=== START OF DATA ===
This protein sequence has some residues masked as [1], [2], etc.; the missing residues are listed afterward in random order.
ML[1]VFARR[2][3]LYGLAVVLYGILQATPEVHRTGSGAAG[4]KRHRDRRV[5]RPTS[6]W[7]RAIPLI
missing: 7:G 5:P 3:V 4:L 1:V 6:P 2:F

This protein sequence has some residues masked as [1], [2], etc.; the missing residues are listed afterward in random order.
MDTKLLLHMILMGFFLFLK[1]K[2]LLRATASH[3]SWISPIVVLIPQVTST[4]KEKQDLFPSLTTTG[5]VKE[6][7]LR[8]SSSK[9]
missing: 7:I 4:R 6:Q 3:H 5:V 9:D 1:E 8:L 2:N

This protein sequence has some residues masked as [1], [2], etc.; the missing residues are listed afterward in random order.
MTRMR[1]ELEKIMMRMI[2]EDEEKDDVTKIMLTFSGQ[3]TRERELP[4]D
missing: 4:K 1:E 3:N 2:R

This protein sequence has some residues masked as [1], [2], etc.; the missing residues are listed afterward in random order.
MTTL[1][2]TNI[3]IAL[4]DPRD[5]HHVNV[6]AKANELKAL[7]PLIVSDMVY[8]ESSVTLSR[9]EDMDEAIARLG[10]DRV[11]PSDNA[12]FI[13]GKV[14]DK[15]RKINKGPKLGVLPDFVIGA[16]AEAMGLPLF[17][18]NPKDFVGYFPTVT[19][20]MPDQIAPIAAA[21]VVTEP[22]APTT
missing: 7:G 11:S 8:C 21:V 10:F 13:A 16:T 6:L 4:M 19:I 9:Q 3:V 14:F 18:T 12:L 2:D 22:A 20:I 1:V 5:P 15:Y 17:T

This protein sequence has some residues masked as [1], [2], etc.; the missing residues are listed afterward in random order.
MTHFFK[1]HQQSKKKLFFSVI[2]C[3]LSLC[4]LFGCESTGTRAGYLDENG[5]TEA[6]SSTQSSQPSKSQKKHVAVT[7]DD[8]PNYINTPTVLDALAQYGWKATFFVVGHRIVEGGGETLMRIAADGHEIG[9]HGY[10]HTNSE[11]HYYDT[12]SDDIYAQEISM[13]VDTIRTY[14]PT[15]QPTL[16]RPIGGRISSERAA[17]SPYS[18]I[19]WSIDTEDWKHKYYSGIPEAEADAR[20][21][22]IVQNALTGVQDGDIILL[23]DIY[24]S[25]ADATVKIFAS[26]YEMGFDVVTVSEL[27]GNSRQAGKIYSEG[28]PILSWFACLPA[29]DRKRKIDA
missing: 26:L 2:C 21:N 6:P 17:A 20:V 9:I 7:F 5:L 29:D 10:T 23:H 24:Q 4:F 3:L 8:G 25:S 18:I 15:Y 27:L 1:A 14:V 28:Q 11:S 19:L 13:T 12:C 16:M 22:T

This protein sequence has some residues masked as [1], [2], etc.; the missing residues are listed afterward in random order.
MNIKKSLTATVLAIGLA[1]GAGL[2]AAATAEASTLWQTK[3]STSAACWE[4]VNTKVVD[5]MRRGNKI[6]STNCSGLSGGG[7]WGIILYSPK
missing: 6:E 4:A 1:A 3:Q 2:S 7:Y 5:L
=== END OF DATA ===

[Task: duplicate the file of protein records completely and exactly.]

This protein sequence has some residues masked as [1], [2], etc.; the missing residues are listed afterward in random order.
ML[1]VFARR[2][3]LYGLAVVLYGILQATPEVHRTGSGAAG[4]KRHRDRRV[5]RPTS[6]W[7]RAIPLI
missing: 7:G 5:P 3:V 4:L 1:V 6:P 2:F

This protein sequence has some residues masked as [1], [2], etc.; the missing residues are listed afterward in random order.
MDTKLLLHMILMGFFLFLK[1]K[2]LLRATASH[3]SWISPIVVLIPQVTST[4]KEKQDLFPSLTTTG[5]VKE[6][7]LR[8]SSSK[9]
missing: 7:I 4:R 6:Q 3:H 5:V 9:D 1:E 8:L 2:N

This protein sequence has some residues masked as [1], [2], etc.; the missing residues are listed afterward in random order.
MTRMR[1]ELEKIMMRMI[2]EDEEKDDVTKIMLTFSGQ[3]TRERELP[4]D
missing: 4:K 1:E 3:N 2:R

This protein sequence has some residues masked as [1], [2], etc.; the missing residues are listed afterward in random order.
MTTL[1][2]TNI[3]IAL[4]DPRD[5]HHVNV[6]AKANELKAL[7]PLIVSDMVY[8]ESSVTLSR[9]EDMDEAIARLG[10]DRV[11]PSDNA[12]FI[13]GKV[14]DK[15]RKINKGPKLGVLPDFVIGA[16]AEAMGLPLF[17][18]NPKDFVGYFPTVT[19][20]MPDQIAPIAAA[21]VVTEP[22]APTT
missing: 7:G 11:S 8:C 21:V 10:F 13:A 16:T 6:L 4:M 19:I 9:Q 3:V 14:F 18:T 12:L 2:D 22:A 20:I 1:V 5:P 15:Y 17:T

This protein sequence has some residues masked as [1], [2], etc.; the missing residues are listed afterward in random order.
MTHFFK[1]HQQSKKKLFFSVI[2]C[3]LSLC[4]LFGCESTGTRAGYLDENG[5]TEA[6]SSTQSSQPSKSQKKHVAVT[7]DD[8]PNYINTPTVLDALAQYGWKATFFVVGHRIVEGGGETLMRIAADGHEIG[9]HGY[10]HTNSE[11]HYYDT[12]SDDIYAQEISM[13]VDTIRTY[14]PT[15]QPTL[16]RPIGGRISSERAA[17]SPYS[18]I[19]WSIDTEDWKHKYYSGIPEAEADAR[20][21][22]IVQNALTGVQDGDIILL[23]DIY[24]S[25]ADATVKIFAS[26]YEMGFDVVTVSEL[27]GNSRQAGKIYSEG[28]PILSWFACLPA[29]DRKRKIDA
missing: 26:L 2:C 21:N 6:P 17:A 20:V 9:I 7:F 5:L 29:D 10:T 23:H 24:Q 4:F 3:L 8:G 25:S 18:I 15:Y 27:L 1:A 14:V 28:Q 11:S 19:L 13:T 12:C 16:M 22:T

This protein sequence has some residues masked as [1], [2], etc.; the missing residues are listed afterward in random order.
MNIKKSLTATVLAIGLA[1]GAGL[2]AAATAEASTLWQTK[3]STSAACWE[4]VNTKVVD[5]MRRGNKI[6]STNCSGLSGGG[7]WGIILYSPK
missing: 6:E 4:A 1:A 3:Q 2:S 7:Y 5:L